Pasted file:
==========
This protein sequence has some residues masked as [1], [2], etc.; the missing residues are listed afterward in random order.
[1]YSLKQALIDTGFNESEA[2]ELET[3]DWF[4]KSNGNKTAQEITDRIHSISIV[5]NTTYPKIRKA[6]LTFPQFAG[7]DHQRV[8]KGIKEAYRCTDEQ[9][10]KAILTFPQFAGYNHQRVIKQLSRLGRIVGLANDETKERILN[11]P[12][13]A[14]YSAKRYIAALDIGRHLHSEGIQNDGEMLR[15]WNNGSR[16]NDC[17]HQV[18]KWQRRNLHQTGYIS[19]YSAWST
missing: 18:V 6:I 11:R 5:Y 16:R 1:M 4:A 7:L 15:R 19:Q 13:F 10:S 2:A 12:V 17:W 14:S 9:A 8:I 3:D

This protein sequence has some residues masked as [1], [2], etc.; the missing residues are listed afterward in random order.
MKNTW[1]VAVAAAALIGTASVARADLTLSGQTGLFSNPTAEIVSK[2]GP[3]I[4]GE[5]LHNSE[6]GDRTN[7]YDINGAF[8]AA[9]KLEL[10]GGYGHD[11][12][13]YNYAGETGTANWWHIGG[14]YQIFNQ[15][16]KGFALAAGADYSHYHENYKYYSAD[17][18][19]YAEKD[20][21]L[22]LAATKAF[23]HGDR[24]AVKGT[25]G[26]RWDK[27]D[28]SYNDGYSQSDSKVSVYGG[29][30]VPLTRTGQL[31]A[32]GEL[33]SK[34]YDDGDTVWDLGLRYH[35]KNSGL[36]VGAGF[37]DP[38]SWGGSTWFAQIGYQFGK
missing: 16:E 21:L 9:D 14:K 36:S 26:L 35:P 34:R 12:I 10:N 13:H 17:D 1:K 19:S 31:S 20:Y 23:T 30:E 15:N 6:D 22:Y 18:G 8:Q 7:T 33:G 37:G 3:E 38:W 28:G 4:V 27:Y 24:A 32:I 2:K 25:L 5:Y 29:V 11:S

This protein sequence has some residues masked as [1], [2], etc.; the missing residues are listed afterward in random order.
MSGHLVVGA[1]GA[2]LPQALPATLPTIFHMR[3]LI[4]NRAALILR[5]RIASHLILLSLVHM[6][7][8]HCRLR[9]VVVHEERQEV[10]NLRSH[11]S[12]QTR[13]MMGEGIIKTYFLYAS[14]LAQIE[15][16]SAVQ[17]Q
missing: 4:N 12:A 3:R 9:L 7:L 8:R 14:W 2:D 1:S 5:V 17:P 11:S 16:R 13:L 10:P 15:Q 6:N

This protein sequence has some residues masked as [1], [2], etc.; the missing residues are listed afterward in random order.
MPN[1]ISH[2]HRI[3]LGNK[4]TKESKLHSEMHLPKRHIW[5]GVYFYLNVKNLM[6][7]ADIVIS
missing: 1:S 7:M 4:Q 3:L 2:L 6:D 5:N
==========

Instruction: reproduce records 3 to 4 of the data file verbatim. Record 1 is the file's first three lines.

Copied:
This protein sequence has some residues masked as [1], [2], etc.; the missing residues are listed afterward in random order.
MSGHLVVGA[1]GA[2]LPQALPATLPTIFHMR[3]LI[4]NRAALILR[5]RIASHLILLSLVHM[6][7][8]HCRLR[9]VVVHEERQEV[10]NLRSH[11]S[12]QTR[13]MMGEGIIKTYFLYAS[14]LAQIE[15][16]SAVQ[17]Q
missing: 4:N 12:A 3:R 9:L 7:L 8:R 14:W 2:D 1:S 5:V 17:P 11:S 16:R 13:L 10:P 15:Q 6:N

This protein sequence has some residues masked as [1], [2], etc.; the missing residues are listed afterward in random order.
MPN[1]ISH[2]HRI[3]LGNK[4]TKESKLHSEMHLPKRHIW[5]GVYFYLNVKNLM[6][7]ADIVIS
missing: 1:S 7:M 4:Q 3:L 2:L 6:D 5:N